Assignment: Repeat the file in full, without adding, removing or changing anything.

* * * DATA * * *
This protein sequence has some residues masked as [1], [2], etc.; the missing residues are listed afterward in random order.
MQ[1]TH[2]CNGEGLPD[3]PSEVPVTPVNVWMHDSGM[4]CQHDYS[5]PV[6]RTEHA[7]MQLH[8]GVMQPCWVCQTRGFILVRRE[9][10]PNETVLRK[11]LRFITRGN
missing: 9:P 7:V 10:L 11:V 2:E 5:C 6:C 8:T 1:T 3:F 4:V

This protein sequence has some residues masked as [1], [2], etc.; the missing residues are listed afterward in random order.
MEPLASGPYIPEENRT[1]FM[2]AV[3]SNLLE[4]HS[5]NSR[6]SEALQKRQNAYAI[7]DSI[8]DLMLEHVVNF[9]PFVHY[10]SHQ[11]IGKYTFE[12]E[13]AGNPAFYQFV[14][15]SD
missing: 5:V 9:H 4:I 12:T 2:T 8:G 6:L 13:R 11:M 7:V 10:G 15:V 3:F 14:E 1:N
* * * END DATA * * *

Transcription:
This protein sequence has some residues masked as [1], [2], etc.; the missing residues are listed afterward in random order.
MQ[1]TH[2]CNGEGLPD[3]PSEVPVTPVNVWMHDSGM[4]CQHDYS[5]PV[6]RTEHA[7]MQLH[8]GVMQPCWVCQTRGFILVRRE[9][10]PNETVLRK[11]LRFITRGN
missing: 9:P 7:V 10:L 11:V 2:E 5:C 6:C 8:T 1:T 3:F 4:V

This protein sequence has some residues masked as [1], [2], etc.; the missing residues are listed afterward in random order.
MEPLASGPYIPEENRT[1]FM[2]AV[3]SNLLE[4]HS[5]NSR[6]SEALQKRQNAYAI[7]DSI[8]DLMLEHVVNF[9]PFVHY[10]SHQ[11]IGKYTFE[12]E[13]AGNPAFYQFV[14][15]SD
missing: 5:V 9:H 4:I 12:T 2:T 8:G 6:L 13:R 11:M 7:V 10:G 15:V 3:F 14:E 1:N